Bud was 94. He died on Monday. I’ve known his daughter for nearly thirty years. I’ve known him for half that.
I knew pieces of his story, like his service following World War 2. But I knew more of how he lived in the present. Bud read the Bible, applied it to himself, and talked about it with a passion. He was, I suppose, a living example of Ezra, who read the law, obeyed the law, and taught the law. Bud prayed aloud in prayer meetings with a humility and intensity. It was clear that he wasn’t performing; he was letting us listen to the conversation that happened all the time.
I knew less about his competitiveness, not being an athlete. But I heard that he played hard, in basketball, softball, and golf.
And I heard that he was a friend. I talked with a man who said, “A couple days after my wife died, I was sitting in the silence. I got in the car, drove to his house and said, ‘can I cry with you?'”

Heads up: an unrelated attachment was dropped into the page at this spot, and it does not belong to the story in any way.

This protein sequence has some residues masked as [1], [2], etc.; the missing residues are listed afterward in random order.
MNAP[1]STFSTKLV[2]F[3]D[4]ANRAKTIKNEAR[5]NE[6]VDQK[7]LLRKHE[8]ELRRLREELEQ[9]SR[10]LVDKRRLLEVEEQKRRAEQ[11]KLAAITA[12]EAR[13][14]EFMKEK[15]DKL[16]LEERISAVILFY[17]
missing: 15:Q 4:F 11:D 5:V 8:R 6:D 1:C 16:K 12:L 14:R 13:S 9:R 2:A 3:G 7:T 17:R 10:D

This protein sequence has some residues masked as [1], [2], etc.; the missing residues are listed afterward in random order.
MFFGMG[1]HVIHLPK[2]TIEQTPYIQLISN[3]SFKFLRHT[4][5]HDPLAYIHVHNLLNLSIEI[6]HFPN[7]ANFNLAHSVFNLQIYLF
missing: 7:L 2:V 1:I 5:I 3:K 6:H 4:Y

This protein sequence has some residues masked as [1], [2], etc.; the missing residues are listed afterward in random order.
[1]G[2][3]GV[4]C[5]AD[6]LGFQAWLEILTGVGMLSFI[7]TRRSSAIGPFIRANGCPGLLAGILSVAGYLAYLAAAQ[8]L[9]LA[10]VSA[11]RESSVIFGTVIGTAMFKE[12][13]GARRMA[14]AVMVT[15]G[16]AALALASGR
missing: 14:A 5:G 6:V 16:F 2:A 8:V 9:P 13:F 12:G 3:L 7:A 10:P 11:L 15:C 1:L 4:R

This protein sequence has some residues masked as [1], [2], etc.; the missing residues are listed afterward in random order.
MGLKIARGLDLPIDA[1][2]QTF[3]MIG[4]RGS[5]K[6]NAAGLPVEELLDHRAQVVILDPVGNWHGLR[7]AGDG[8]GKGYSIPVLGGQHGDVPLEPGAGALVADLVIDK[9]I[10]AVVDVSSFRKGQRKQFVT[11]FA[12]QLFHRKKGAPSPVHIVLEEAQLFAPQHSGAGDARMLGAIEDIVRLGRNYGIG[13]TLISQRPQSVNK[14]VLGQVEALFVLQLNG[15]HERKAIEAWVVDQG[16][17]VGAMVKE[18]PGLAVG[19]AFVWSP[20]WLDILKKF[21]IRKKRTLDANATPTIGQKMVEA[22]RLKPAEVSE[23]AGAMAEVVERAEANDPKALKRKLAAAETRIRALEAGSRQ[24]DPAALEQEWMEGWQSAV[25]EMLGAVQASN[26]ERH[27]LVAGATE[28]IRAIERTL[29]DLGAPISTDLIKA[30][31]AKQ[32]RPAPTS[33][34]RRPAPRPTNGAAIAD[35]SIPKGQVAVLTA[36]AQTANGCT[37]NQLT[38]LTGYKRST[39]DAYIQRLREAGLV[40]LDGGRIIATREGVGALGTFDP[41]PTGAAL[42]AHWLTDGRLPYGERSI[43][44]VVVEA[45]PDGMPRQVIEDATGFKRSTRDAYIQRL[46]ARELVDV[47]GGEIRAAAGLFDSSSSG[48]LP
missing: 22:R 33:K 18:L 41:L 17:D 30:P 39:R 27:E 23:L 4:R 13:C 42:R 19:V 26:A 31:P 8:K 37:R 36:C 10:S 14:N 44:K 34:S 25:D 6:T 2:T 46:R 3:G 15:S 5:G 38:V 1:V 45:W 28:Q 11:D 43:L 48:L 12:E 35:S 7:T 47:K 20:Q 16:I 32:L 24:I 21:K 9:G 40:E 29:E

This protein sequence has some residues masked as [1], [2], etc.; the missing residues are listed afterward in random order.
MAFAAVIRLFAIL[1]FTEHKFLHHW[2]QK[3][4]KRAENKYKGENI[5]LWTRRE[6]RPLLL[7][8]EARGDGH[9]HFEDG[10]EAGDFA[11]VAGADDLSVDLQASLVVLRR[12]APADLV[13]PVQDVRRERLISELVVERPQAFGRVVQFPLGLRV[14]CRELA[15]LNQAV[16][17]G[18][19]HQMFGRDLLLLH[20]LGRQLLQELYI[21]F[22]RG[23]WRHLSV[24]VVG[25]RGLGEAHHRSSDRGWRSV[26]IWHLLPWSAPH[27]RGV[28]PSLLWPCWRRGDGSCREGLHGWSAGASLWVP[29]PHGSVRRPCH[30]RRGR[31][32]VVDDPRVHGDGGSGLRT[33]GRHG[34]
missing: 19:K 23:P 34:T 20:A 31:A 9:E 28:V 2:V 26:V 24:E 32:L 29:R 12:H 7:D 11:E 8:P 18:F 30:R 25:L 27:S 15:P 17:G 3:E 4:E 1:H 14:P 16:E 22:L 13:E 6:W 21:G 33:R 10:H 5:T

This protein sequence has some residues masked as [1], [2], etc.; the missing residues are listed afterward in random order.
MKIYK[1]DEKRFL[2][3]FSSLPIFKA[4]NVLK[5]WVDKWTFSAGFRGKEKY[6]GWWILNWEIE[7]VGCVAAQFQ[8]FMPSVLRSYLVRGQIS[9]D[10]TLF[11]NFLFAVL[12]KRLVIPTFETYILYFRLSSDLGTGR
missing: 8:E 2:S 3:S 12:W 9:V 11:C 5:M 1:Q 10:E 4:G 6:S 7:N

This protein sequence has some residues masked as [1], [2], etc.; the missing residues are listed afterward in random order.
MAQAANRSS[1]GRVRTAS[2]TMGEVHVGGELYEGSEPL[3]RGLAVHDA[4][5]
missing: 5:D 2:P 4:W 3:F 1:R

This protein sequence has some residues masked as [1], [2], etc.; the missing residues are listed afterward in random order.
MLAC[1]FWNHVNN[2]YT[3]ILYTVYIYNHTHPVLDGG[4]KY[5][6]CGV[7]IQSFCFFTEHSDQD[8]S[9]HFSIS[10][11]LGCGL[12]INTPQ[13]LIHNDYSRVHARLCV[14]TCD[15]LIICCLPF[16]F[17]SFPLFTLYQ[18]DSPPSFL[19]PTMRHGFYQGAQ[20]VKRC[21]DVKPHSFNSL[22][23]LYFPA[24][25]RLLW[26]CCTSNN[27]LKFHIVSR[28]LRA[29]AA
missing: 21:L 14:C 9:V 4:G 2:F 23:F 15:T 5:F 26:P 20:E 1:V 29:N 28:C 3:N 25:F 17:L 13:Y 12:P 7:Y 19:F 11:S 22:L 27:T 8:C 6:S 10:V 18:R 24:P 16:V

But I’m selfish. I care about what he did for me.
He always asked me how Andrew was doing. He said that he prayed for Andrew. He said, “I wish I could do more.” I told him that praying was a lot. Through soccer, through college, through wedding, Bud was regularly talking with God about my son.
I understand that the members of the trinity are talking with each other about us. And I’m glad for that. But know that this white-haired guy was joining in that conversation humbled me.
Bud’s funeral is today. I get to lead it. As I talk with God about Bud, and talk with his friends and family about God, I’ll be grateful. And sad.
And I’ll carry on the conversation.